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Aces high

Tim Brown
Yahoo Sports

BOSTON – He was at Fenway Park, and Josh Beckett's eyes barely blinked. They dare not. His mandible was square and taut as a cobblestone. He glared at his target, bright lights above casting him sinisterly. His lips whitened against themselves, stressed against all that stood before him.

"It's October," he said, almost to himself.

Josh Beckett does attack a press conference.

Wait 'til he gets the ball.

Nine days since four-hitting the Los Angeles Angels, initiating the Boston Red Sox's division series three-and-in, Beckett opens the American League championship series Friday night against Cleveland Indians left-hander C.C. Sabathia.

Nine days since he outclassed AL earned-run average leader John Lackey, he opposes the pitcher – Sabathia – who should finish beside him for the Cy Young Award, Beckett's one to Sabathia's two, or flip them.

On only five occasions have the leading Cy Young vote-getters met after the ballots had been cast, according to STATS.

Meaning Sabathia vs. Beckett, 2007 ALCS, should follow:

Roger Clemens (Yankees) vs. Mark Mulder (A's), 2001 ALDS (twice)

• Steve Carlton (Phillies) vs. Tommy John (Dodgers), 1977 NLCS (twice)

• Tom Seaver (Mets) vs. Phil Niekro (Braves), 1969 NLCS

As power pitchers turned against power lineups, as true aces at a time when middle-of-the-rotation starters masquerade as (and are compensated as) aces, as 27-year-olds with sound arms and boundless futures, Sabathia vs. Beckett is the most captivating confrontation of the 2007 postseason, and most others.

"It's going to be a great matchup," Red Sox manager Terry Francona said. "Their guy is one of the best in the game. We feel like our guy is one of the best in the game. I think when you get to this time of season, it's pretty awesome, and that's why we're playing this game. Anything less would be a little disappointing."

In a late July series in Cleveland, Sabathia pitched seven innings and lost to the Red Sox, 1-0, on Mike Lowell's RBI single. The next day, Beckett pitched eight innings and lost to the Indians, 1-0, on Franklin Gutierrez's home run.

Sabathia's ERA against the Red Sox from that start, in which he had seven strikeouts and no walks, is 1.29. Beckett's, in two 2007 starts against the Indians, is 1.80, partly the result of 14 strikeouts and one walk in 15 innings.

After six good seasons in which the results did not always align with scouts' views of his abundant potential, Sabathia became dominant in 2007 and won 19 games. He beat Johan Santana three times. In six seasons, Beckett came close to something like dominance, then found it in his second season in Boston, winning 20 games and being cast as the next Pedro, or Roger, or Schill.

An AL scout who saw them both many times broke down their games:

On Beckett: "He needs to establish fastball command early in the game, especially the fastball on the inner half to allow his well-above average curveball to be totally effective. He's quick to the plate and might have the easiest mid-90's fastball in the game. He pounds the lower half. Tends to throw a lot of pitches in early innings, then settles down. Extremely tough on left-handed hitters because of the curveball."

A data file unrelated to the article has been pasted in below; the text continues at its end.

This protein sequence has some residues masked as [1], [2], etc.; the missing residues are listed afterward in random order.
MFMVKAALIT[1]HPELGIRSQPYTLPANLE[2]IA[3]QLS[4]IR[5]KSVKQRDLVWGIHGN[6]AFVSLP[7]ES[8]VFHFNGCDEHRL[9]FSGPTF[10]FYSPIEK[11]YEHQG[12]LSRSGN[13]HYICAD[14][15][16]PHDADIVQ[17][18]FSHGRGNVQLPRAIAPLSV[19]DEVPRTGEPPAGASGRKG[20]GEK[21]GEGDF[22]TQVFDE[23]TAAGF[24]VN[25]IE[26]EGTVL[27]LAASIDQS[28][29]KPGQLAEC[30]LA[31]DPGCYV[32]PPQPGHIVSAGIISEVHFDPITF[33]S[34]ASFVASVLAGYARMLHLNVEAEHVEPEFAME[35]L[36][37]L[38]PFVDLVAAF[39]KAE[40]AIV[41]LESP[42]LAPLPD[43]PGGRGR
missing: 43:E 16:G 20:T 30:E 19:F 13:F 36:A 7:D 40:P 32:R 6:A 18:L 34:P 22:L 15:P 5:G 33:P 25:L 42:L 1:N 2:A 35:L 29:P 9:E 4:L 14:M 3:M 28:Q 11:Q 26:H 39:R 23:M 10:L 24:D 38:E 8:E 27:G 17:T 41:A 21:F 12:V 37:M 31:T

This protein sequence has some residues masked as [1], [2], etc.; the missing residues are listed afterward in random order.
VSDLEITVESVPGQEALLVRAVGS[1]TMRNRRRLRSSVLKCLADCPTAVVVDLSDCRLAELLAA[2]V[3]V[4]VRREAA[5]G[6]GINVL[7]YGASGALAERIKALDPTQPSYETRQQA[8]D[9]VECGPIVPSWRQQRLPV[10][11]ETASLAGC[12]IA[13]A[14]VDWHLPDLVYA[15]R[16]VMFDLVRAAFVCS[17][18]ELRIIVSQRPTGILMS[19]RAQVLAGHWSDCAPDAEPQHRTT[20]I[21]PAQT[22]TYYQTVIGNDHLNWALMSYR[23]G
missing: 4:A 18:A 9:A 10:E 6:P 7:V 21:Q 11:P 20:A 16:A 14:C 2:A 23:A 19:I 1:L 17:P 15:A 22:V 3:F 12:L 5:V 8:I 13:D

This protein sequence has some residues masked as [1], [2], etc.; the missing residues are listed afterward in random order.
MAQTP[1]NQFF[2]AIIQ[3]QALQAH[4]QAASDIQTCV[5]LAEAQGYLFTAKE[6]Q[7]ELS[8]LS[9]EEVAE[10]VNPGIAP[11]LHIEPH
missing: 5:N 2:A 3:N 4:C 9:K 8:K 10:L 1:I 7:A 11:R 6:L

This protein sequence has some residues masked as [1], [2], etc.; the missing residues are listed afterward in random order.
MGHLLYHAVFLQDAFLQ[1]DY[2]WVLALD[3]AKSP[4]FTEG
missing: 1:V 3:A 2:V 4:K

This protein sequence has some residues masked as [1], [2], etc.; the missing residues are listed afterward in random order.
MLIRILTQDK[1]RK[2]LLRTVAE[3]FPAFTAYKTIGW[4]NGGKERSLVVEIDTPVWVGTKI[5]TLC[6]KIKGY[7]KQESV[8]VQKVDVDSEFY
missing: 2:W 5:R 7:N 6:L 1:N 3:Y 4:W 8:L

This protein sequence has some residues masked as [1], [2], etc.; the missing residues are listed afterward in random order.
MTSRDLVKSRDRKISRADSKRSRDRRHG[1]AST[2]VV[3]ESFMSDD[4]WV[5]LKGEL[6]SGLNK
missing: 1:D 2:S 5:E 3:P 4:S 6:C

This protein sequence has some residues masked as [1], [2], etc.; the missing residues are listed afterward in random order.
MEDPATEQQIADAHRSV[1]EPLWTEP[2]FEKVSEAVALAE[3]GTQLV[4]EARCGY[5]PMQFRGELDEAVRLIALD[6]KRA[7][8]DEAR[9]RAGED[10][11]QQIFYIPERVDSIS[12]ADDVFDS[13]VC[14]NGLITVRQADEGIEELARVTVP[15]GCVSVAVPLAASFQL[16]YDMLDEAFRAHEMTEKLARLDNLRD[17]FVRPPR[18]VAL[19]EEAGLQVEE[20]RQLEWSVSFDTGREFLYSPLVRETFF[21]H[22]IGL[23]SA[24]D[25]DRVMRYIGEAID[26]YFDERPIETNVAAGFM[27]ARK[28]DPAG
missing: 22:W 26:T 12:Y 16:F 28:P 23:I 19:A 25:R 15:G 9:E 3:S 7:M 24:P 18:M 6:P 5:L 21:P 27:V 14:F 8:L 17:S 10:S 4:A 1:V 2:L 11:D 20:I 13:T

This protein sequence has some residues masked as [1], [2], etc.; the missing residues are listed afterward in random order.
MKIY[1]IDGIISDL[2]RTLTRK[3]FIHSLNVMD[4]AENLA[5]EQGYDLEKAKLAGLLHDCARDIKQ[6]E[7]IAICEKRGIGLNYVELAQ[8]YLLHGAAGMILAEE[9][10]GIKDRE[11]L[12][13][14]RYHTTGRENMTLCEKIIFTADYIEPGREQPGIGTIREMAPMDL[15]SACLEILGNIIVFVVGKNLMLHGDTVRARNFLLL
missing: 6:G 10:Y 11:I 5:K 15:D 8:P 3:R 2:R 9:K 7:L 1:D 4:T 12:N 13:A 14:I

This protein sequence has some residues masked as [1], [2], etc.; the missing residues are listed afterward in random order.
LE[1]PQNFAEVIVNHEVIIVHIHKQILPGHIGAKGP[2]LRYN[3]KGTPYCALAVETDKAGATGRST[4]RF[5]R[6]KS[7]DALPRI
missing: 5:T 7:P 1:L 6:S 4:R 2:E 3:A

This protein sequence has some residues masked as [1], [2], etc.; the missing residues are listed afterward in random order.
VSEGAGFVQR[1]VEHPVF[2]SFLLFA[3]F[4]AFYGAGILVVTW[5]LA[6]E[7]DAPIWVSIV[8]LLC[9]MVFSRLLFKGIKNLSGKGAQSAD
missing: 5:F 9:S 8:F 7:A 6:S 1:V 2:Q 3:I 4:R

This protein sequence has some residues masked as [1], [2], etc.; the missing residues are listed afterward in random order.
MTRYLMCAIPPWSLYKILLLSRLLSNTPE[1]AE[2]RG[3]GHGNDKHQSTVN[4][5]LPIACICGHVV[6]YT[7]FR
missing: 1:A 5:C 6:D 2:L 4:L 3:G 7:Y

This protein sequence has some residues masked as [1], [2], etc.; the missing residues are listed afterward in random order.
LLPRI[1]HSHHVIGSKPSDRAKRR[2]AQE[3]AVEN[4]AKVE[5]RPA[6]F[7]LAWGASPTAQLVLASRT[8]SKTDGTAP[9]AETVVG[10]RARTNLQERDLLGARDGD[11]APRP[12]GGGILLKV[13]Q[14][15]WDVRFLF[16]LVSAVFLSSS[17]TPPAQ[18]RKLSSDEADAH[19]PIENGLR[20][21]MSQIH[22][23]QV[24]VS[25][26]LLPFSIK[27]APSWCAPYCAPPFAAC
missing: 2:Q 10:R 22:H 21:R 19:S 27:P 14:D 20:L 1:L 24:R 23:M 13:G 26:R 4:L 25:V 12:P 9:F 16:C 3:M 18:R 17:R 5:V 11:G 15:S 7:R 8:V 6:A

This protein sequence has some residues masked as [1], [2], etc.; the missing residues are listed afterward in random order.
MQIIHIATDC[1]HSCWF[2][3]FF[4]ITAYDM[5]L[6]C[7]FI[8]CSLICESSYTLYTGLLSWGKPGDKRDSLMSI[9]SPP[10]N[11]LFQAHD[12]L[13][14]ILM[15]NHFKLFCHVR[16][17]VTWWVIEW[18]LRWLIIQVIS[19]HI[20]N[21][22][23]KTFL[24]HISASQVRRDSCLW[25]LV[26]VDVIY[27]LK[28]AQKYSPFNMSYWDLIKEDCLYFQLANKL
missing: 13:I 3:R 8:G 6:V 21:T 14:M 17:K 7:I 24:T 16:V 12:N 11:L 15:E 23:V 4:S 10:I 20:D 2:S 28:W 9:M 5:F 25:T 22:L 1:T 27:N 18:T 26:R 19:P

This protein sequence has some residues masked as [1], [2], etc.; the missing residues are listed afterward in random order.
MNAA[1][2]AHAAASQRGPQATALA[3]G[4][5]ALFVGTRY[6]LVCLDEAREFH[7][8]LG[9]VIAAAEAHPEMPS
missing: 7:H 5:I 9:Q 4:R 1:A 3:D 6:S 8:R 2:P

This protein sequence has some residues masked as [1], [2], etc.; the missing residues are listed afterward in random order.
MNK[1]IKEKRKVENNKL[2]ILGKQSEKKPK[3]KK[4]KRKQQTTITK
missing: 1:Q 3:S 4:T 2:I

On Sabathia: "He has really elevated his game in 2007, displaying a lot of presence and [gumption]. He got hit with a liner in a game against the Angels and would not come out. He had more innings than just about anybody, and just stepped up his overall game. Power arm with well-above average command and two really good breaking balls and a solid above-average changeup. Much better athlete than you'd think with that physique. Gives his team a chance to win just about every time out. No way of knowing how he'll pitch on this stage, but my guess is that he will be really good after getting over the jitters, which is why the Red Sox might be very patient early in the game. I think the Yankees' homers by left-handed hitters were flukes."

Indeed, where Beckett was nearly unhittable in his first postseason start since the clinching game of the 2003 World Series, Sabathia was erratic in his second career playoff start, and his first in six years, last week against the Yankees.

He threw 114 pitches in five innings in Game 1, in a friendly Jacobs Field. He walked five Yankees unintentionally, and allowed home runs to left-handed hitters Robinson Cano and Johnny Damon. The list of lefties who homered against Sabathia in the regular season: Darin Erstad, Jack Cust, Carlos Pena.

This was the former Sabathia, the Sabathia of his early 20s who threw toward 100 mph and squeezed the ball until it came apart in his hand.

An hour after Beckett had left the same chair, those 10 minutes bringing vows to execute pitches and prepare fully, Sabathia, the big man with a chummy personality, sat with a broad smile.

"You know," he said, "instead of going out there and trying to throw every pitch 100 and leaving balls up and leaving them down the middle, go out and throw 91 and 92 and spot it up, get in on guys. And if I need to hump up and throw hard, then I will.

"It was the first game against the Yankees, first game of the playoffs, first playoff game in six years. So, I was excited. It was just one of those deals."

The Red Sox are figuring on the 19-game winner, not the five-Yankee walker. As such, Francona has benched left-handed hitter J.D. Drew in favor of switch-hitter Bobby Kielty, a .310 hitter with two home runs in 29 at-bats against Sabathia.

"Maybe," Francona said, "he runs into a ball."

That may be what wins it. One guy runs into one ball, and everybody goes home.

Yeah, October. One vs. two. Or, flip them.

"Everybody is locked in this time of year," Beckett said. "Ain't nobody out there just flailing away."